Even when we see change coming,
we usually misjudge its impact
The modern library movement began in 1876, a year that saw the birth of both the American Library Association (ALA) and Library Journal (LJ).
The January 1, 1976, issue of LJ celebrated that centennial. Under the title “The Need To Know,” we asked 25 experts and leading librarians to write essays projecting the future of libraries over the next 25–50 years.
Now on LJ’s 140th anniversary, we’ve taken a sampling of those forecasts and briefly assessed their accuracy. The result is evidence of how inadequate current knowledge is to predict the future.
Major R. Owens (1936–2013) was serving as New York State Senator when he wrote “The State Government & Libraries” (p. 19–28). He predicted a much more important role for state government and state library agencies than ever developed. Owens began his career as a community coordinator
at the Brooklyn Public Library, which perhaps explains his optimistic view that states would move to greater support of public libraries to foster workforce development and the democratic process, particularly the increased demand for open government.
Alas, state support for libraries has not grown, and while many libraries have worked to fulfill the role of information centers for both industry and government, and some have succeeded, they are only a tiny percentage of the total.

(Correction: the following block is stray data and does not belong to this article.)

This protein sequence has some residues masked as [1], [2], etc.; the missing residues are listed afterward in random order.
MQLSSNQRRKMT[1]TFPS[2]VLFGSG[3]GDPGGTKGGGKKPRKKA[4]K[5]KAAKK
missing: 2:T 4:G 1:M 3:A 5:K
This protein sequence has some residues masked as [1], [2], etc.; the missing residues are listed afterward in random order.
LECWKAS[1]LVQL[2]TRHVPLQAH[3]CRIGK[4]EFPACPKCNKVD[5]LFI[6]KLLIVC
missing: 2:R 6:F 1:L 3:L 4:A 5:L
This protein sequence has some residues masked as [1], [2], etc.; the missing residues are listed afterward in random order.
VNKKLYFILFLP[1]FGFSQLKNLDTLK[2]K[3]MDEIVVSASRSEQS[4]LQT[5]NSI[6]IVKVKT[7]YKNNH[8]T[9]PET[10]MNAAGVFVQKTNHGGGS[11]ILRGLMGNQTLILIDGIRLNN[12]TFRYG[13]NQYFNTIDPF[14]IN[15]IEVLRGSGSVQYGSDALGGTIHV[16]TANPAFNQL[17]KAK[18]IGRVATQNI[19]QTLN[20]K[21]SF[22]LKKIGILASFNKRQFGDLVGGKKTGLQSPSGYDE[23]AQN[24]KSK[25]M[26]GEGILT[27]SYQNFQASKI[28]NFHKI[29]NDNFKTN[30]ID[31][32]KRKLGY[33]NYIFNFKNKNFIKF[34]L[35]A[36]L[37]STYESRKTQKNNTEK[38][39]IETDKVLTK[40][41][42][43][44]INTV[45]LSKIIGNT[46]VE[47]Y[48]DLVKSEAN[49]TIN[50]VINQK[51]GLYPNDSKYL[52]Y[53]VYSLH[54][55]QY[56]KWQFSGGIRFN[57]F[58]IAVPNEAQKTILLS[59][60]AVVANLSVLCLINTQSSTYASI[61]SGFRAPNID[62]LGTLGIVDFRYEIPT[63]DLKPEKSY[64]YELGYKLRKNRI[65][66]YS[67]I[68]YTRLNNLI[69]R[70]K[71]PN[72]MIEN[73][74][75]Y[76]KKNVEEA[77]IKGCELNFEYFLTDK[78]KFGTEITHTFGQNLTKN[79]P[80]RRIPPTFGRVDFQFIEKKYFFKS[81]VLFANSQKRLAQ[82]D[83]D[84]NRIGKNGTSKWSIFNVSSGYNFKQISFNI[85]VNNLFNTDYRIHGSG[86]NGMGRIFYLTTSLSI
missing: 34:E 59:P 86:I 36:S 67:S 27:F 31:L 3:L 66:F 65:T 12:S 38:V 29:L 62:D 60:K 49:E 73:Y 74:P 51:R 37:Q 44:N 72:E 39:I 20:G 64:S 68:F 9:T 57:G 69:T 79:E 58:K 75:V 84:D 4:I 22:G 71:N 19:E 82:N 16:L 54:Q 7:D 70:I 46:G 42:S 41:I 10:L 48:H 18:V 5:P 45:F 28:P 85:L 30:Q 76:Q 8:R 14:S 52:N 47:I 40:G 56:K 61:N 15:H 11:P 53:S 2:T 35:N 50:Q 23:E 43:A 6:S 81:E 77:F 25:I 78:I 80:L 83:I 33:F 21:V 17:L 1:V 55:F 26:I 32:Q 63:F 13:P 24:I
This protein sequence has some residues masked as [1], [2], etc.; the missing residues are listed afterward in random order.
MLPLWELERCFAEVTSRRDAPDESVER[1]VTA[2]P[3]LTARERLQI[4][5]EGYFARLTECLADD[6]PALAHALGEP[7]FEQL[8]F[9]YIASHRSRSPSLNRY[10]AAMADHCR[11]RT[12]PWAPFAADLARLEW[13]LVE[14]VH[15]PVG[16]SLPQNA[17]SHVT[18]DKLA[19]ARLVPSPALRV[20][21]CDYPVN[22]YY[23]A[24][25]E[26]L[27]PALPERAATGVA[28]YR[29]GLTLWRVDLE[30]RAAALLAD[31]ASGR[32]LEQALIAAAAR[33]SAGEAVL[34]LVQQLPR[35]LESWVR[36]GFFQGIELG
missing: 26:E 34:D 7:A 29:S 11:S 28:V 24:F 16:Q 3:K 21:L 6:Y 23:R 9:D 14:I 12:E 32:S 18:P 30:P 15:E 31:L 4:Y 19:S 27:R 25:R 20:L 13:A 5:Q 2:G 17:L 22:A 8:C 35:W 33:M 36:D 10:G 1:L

In her “Social Responsibility: An Agenda for the Future” (p. 251–254), Patricia G. Schuman’s disappointment with the social responsibility movement in librarianship was palpable. As one of the leading activists of the Sixties who founded the movement, Schuman had hoped it would make libraries “important and effective instruments of social change.” She was an editor at R.R. Bowker in 1976 and went on to found Neal Schuman Publishers with colleague Jack Neal. She remained an activist leader
in the field and was elected president of ALA.
Schuman’s agenda urged libraries to call town meetings with users and community leaders, initiating a national communication with other professions and groups (women, minorities, etc.). She predicted that future library conferences would become “think tank” sessions in which librarians would “talk with, not at,” one another. She went on to push for the development of programs to bring all segments of the population and professions together to plan new information structures.
Schuman is relatively happy with the result now and says that the current library advocacy movement developed from that time. “I think my major contribution to the field was that the word advocacy is now acceptable to librarians and used regularly to describe what we’re trying to do.” ALA’s importance as a force in the development of U.S. information policy and its influence at the national level are part of that development. Schuman believes there is much more to be done and that a new dose of activism would be good for the field.
Formats in Flux